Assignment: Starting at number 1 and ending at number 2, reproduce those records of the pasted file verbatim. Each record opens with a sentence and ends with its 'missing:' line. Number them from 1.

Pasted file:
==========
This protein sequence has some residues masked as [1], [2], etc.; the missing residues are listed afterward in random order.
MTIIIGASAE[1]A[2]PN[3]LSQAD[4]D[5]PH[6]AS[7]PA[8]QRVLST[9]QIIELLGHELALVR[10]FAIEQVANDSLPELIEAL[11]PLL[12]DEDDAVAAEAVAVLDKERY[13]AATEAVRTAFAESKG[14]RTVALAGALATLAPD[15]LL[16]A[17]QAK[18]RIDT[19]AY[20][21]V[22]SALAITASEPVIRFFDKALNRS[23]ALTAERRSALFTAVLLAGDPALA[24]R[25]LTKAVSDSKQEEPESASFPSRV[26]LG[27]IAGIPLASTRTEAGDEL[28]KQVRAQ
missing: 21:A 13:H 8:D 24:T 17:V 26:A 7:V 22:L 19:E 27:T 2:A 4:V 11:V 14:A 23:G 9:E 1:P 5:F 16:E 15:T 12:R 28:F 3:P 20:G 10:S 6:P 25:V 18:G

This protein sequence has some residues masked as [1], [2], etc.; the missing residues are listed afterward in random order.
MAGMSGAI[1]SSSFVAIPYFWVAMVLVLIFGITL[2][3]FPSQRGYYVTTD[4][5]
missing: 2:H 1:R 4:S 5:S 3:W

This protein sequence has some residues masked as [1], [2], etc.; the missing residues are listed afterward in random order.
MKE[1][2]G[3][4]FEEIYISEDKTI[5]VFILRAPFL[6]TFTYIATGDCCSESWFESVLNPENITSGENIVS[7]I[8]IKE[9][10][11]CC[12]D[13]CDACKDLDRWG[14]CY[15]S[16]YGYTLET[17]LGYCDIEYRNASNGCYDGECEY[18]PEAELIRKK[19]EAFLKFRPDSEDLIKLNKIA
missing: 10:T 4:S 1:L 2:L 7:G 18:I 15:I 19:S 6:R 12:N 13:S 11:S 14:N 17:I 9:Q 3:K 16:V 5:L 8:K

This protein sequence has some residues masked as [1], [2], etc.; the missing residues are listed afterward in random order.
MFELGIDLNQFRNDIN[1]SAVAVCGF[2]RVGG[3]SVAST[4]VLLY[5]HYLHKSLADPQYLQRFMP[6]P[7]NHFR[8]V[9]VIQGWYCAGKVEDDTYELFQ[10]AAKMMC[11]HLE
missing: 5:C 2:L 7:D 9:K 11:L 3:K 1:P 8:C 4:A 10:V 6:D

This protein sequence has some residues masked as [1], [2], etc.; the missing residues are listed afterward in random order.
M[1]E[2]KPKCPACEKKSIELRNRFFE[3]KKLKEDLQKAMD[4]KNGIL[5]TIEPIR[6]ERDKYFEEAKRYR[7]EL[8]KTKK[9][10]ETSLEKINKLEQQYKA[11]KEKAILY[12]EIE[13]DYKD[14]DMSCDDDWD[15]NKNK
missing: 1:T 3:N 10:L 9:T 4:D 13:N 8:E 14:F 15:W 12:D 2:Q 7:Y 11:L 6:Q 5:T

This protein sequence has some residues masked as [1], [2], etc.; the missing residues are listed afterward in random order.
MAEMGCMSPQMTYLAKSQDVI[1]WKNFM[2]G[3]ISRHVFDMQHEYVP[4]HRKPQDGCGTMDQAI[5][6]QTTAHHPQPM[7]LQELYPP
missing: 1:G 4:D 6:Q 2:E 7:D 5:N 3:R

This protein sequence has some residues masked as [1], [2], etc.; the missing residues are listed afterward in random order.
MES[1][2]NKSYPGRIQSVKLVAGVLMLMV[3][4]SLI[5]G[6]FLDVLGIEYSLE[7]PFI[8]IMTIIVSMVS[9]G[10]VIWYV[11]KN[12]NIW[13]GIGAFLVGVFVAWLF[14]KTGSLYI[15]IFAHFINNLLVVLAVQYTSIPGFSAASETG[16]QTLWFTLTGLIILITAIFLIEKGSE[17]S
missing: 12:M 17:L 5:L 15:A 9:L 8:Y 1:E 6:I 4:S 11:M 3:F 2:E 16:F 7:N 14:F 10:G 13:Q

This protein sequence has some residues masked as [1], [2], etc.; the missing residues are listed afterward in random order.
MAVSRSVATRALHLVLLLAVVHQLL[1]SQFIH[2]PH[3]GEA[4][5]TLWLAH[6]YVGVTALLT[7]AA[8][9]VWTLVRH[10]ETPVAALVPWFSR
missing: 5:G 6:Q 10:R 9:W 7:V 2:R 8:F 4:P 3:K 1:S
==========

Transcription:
This protein sequence has some residues masked as [1], [2], etc.; the missing residues are listed afterward in random order.
MTIIIGASAE[1]A[2]PN[3]LSQAD[4]D[5]PH[6]AS[7]PA[8]QRVLST[9]QIIELLGHELALVR[10]FAIEQVANDSLPELIEAL[11]PLL[12]DEDDAVAAEAVAVLDKERY[13]AATEAVRTAFAESKG[14]RTVALAGALATLAPD[15]LL[16]A[17]QAK[18]RIDT[19]AY[20][21]V[22]SALAITASEPVIRFFDKALNRS[23]ALTAERRSALFTAVLLAGDPALA[24]R[25]LTKAVSDSKQEEPESASFPSRV[26]LG[27]IAGIPLASTRTEAGDEL[28]KQVRAQ
missing: 21:A 13:H 8:D 24:T 17:V 26:A 7:V 22:L 19:E 27:T 2:A 4:V 11:V 14:A 23:G 9:E 1:P 5:F 16:E 15:T 12:R 28:F 3:P 20:G 10:S 6:P 25:V 18:G

This protein sequence has some residues masked as [1], [2], etc.; the missing residues are listed afterward in random order.
MAGMSGAI[1]SSSFVAIPYFWVAMVLVLIFGITL[2][3]FPSQRGYYVTTD[4][5]
missing: 2:H 1:R 4:S 5:S 3:W